• Get AI-ready. However, implementation of AI systems in fundraising is only at the beginning and may not be a necessity to start right now at your organization. As Shefska noted, there may be other essential tasks that need to be prioritized first before AI. If that sounds like you, conquer the fundraising essentials to get your organization AI-ready.
  • Do what AI can’t do. If you are in a field that has seen the automation of some functions, you may want to consider how the human touch provides a value add that AI cannot provide. What tasks in your organization represent important human contact internally and externally?

Additional Resources

Behind a Paywall:

Artificial Intelligence is here. Are you ready?

By Elizabeth Eck

“Leaders marvel at the opportunity to scour huge amounts of data for connections that would otherwise go unnoticed. But the specter of unseen algorithms deciding who gets services and the fear of bias-tainted data make the technological future seem more menacing than transformational.” -Nicole Wallace

Artificial Intelligence is here. Are you ready?What is this article?

Using examples from a number of nonprofits, this article explores the promise and the peril of artificial intelligence (A.I.). From the automation of repetitive tasks to real-time analysis, A.I. offers great promise.  However, many worry about “data science done badly. Analysts don’t always understand the data they work with, know what they can build with it, or grasp its limits.” And while scalability is a feature of A.I., empathy is not.

What are key findings from the article?

  • The number of nonprofits using A.I. is “miniscule.” However, many are learning that A.I. identifies patterns at scale, so interest is on the rise.
  • Just as the benefit of identifying patterns at scale can be quite large, so can the harm. Citing criminal justice data as an example, the article cautions that combining flawed or biased data with advanced analytics could not only replicate but magnify discrimination.
  • Others caution that by automating decision-making, the nonprofit will “lose that empathetic touch.” The article mentions Florida’s Feeding Children Everywhere as an example of a nonprofit that decided the benefits outweigh the costs. The nonprofit lets people apply for temporary food assistance through a mobile app, with half automatically qualifying for assistance. Of those who don’t qualify, an employee reviews the application. Rather than hiring more employees to keep up with the growing number of applications, the organization realized that A.I. could help, thereby reducing the number of applications needing human review. As a result, Feeding Children Everywhere will be able to provide 200,000 more meals in 2019.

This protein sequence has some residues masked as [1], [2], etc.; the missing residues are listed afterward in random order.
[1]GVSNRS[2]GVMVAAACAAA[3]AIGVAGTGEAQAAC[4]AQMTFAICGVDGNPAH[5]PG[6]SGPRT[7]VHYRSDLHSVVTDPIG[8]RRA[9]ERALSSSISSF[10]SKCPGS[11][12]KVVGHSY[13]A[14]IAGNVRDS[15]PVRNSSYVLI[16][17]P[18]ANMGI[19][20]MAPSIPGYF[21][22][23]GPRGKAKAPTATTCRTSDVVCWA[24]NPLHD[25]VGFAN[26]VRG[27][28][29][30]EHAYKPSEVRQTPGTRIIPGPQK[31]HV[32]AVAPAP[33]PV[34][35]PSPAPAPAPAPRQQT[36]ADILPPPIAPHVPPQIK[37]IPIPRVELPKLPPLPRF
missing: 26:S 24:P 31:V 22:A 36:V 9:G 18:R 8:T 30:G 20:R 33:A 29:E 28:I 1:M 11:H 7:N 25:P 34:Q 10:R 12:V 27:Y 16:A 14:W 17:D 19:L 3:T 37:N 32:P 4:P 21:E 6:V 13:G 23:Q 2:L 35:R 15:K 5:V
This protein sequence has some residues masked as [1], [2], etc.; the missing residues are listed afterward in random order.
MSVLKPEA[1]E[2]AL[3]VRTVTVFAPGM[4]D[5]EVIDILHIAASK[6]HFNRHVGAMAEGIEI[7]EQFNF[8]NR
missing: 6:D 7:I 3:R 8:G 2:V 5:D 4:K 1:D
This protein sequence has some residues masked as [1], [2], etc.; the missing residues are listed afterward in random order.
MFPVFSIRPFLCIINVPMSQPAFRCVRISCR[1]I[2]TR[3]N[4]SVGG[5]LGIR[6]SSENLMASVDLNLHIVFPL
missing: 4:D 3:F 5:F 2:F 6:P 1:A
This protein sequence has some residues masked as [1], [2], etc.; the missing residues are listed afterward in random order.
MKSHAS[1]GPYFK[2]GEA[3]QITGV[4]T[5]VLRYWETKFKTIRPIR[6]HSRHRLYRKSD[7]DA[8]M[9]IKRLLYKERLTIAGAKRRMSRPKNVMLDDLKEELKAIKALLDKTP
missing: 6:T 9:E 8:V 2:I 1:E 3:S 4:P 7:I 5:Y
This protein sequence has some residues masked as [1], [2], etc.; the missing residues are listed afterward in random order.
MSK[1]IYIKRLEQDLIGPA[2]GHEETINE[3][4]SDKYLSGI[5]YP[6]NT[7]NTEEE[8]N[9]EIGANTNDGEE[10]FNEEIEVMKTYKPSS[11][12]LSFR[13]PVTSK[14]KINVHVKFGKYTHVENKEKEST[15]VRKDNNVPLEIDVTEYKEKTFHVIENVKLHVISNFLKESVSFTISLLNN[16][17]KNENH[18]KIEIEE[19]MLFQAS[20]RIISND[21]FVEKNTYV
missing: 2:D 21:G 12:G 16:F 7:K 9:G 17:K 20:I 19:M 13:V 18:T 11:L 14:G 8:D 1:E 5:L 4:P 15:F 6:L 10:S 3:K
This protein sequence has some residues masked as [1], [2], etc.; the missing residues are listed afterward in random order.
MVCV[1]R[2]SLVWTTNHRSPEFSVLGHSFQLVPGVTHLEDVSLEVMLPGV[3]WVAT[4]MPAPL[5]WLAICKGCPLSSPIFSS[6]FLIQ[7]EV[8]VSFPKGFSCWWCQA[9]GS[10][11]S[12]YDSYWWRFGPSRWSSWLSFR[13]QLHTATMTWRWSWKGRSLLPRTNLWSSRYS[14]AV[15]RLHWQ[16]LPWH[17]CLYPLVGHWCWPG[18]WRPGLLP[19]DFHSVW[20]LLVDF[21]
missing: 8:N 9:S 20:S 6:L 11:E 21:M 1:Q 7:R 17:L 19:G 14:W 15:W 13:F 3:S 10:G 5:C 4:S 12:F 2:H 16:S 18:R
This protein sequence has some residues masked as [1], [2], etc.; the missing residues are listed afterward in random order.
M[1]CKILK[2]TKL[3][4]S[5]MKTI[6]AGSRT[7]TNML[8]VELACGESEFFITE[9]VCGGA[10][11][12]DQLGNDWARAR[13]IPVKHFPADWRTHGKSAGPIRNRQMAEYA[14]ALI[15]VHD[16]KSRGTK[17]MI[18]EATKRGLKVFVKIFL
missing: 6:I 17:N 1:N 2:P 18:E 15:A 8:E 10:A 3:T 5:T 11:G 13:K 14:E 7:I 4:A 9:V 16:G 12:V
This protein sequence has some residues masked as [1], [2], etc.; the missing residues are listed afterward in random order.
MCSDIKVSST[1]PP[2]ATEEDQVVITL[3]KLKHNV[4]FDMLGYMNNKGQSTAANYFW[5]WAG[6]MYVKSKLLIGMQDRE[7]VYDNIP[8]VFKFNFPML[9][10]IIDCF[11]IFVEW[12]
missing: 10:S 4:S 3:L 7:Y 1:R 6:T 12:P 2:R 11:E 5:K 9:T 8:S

• The article concludes by stating that while machines will never be able to empathize, “humans can’t scale.” If used properly, A.I. offers great potential.

What can I do as a result?

Focus on A.I. as an assistant, not a human replacement and begin to imagine how A.I. could help you in your fundraising role.

  • What repetitive tasks could be automated? How about reviewing the weekly gift list, figuring out which individuals to write to, and then drafting the thank you. What if an algorithm could find those donors and then draft a personalized, editable email for you?
  • What decisions could A.I. help with? What about the timing or target amount of an ask? Wouldn’t it be great to have more data science to complement the art behind the ask? The computer will never be the one to make the ask, that’s where humanity will come into play. But the computer can do a better job of informing the decision making process.
  • What other areas could A.I. help? Trip planning, moves management? Who will make the next major gift? The possibilities seem boundless.
  • Check out Gravyty or Salesforce’s Einstein Prediction Builder for A.I. tools geared toward fundraising. Cognitive computing has already arrived at your door.  Maybe it’s time to take a peek and stay informed!

Additional Resources